Most of the world’s estimated 1.6 billion Muslims have started fasting for the holy month of Ramadan, abstaining from food and drink for much of the day.
It is a devotional time for followers of Islam but can cause confusion among others, including friends and colleagues.
Why are your foodie friends passing up their regular Saturday morning brunch? How come friends are skipping evening football to attend the mosque?
What is Ramadan?
Ramadan is the ninth month of the Islamic calendar and is the most sacred period of the year for Muslims. God revealed the first verses of the Quran, the holy book, to the Prophet Muhammad in this month. During these weeks, Muslims are expected to fast if they are healthy and able to do so.
Does everyone have to fast?
Fasting is one of the five pillars of Islam, alongside a declaration of faith, praying five times a day, giving to charity and making the Hajj pilgrimage to Mecca.
Exemptions are made for children and the elderly, also women who are pregnant, or sick.
What happens during Ramadan?
Ramadan is marked by longer prayers, dawn-to-dusk fasting and nightly feasts with family and friends, though crowded shoulder-to-shoulder gatherings in mosques and large gatherings for meals and going to the mosques remain prohibited due to the continued spread of coronavirus globally.
Throughout Ramadan, Muslims stay away from any food or drink — including water — from morning to night. The monthlong practice is aimed at heightening remembrance of God, curbing unhealthy habits and deepening gratitude by giving Zakat (Charity) and renewing their faith.
In Mecca, home to the Kaaba — Islam’s most sacred site — Muslims performed socially distanced “taraweeh” prayers, marking the start of Ramadan.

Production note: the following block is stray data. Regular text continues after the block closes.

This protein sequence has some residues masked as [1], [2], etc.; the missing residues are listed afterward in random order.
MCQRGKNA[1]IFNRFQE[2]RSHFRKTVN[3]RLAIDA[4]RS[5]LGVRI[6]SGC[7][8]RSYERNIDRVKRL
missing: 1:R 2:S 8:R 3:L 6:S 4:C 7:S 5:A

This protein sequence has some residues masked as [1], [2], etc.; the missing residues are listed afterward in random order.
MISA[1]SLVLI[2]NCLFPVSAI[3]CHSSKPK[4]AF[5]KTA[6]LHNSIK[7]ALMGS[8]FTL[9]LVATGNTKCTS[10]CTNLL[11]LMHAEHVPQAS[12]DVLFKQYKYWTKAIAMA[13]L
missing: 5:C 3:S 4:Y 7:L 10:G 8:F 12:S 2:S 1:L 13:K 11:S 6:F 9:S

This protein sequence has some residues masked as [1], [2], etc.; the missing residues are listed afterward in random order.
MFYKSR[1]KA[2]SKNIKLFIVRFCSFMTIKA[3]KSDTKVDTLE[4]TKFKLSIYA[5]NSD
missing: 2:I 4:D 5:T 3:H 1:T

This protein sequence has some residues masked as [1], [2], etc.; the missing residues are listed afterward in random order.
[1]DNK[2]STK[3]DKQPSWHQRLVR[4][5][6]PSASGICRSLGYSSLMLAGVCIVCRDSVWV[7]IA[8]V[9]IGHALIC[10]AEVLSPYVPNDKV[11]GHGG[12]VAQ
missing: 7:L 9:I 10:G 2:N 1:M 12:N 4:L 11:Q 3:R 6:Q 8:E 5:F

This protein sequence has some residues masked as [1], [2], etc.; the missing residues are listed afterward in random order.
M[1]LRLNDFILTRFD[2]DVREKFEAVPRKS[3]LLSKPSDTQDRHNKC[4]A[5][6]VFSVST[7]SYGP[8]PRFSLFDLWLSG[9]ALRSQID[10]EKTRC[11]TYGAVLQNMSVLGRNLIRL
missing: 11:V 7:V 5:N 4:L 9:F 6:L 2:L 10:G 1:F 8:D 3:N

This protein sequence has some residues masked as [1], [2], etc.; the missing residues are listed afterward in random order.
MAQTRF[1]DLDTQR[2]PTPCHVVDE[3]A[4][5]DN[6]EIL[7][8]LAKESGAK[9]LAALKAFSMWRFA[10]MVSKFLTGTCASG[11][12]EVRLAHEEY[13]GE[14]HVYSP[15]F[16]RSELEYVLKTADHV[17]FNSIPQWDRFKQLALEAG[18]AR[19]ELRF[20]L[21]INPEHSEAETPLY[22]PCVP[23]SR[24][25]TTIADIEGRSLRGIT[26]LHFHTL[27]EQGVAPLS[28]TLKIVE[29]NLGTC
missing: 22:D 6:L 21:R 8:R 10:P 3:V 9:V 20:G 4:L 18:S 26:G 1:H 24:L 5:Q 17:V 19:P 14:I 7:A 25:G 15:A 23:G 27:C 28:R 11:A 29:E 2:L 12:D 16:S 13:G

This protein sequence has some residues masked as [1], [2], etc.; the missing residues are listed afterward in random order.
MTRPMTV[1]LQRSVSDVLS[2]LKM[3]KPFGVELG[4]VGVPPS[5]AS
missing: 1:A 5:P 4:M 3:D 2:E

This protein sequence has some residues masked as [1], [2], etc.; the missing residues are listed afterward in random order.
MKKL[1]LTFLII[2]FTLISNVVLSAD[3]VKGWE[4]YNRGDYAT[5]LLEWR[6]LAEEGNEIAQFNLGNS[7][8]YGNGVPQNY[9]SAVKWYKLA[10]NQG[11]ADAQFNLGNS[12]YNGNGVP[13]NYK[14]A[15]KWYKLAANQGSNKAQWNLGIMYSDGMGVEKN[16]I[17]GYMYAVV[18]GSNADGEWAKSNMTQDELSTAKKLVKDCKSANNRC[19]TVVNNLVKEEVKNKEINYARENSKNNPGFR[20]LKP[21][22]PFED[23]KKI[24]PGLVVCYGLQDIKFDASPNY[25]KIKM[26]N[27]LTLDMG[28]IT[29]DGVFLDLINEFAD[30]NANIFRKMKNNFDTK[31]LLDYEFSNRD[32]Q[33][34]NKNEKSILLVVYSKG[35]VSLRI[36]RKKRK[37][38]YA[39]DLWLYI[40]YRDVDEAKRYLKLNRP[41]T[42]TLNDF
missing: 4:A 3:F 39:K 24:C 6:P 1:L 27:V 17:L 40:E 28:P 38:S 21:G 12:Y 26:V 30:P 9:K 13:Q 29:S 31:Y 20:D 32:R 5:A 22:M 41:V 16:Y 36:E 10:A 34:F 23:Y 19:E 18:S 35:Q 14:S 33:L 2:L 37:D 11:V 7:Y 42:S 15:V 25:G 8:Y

Observant Muslims around the world pray toward the Kaaba five times a day. Taraweeh prayer is read after all five prayers are done in a special manner.
What has changed because of COVID-19?
After last year’s Ramadan with its pandemic-altered observances, where mosques were shuttered and community gatherings were eliminated, Muslims this year are planning another holiday of modified celebrations as COVID-19 continues to spread, even as vaccines are distributed.
“The mosque is known to be a place where the Muslim community finds unity and peace together. However due to the pandemic no one is able to stay in the mosque to converse and no programs are being held either. The biggest impact would be the lack of brotherhood/sisterhood now because before everyone would greet each other with handshakes and hugs and now it’s a completely different setting just not the same feeling of tranquility. At mosques not everyone is spaced out due to the social distancing, the capacity has significantly decreased and is now at 15 percent,” says Sarmad Sajid, Mechanical Engineering student at Sheridan and Sheikh (Leader) at Masjid Al-Farooq.
How can new Muslim’s prepare for this Ramadan or next the one?
“New Muslims should prepare for Ramadan by contacting other Muslims that they know who are practicing and this will allow them to have someone there to help them take the right steps and know when to break the fast etc. It is important for Muslims to nurture the new Muslims in able to keep their faith strong by teaching them little by little and some advice to the new Muslim is prior to Ramadan maybe try to fast a few days and try to learn the virtues and blessings of the holy month through authentic sources,” said Sajid.
The celebration of Ramadan has been very quiet this year as gatherings are not permitted. As a result of this, Muslim communities are unable to go to different households to give gifts and celebrate the opening of their fastings at the end of each day.
“It’s all virtually done now and the masjid is also very quiet as before people would wish each other and hug however now it’s more of a silent atmosphere but at the end of the day the feeling of Ramadan still remains in the hearts of all Muslims,” says Sajid.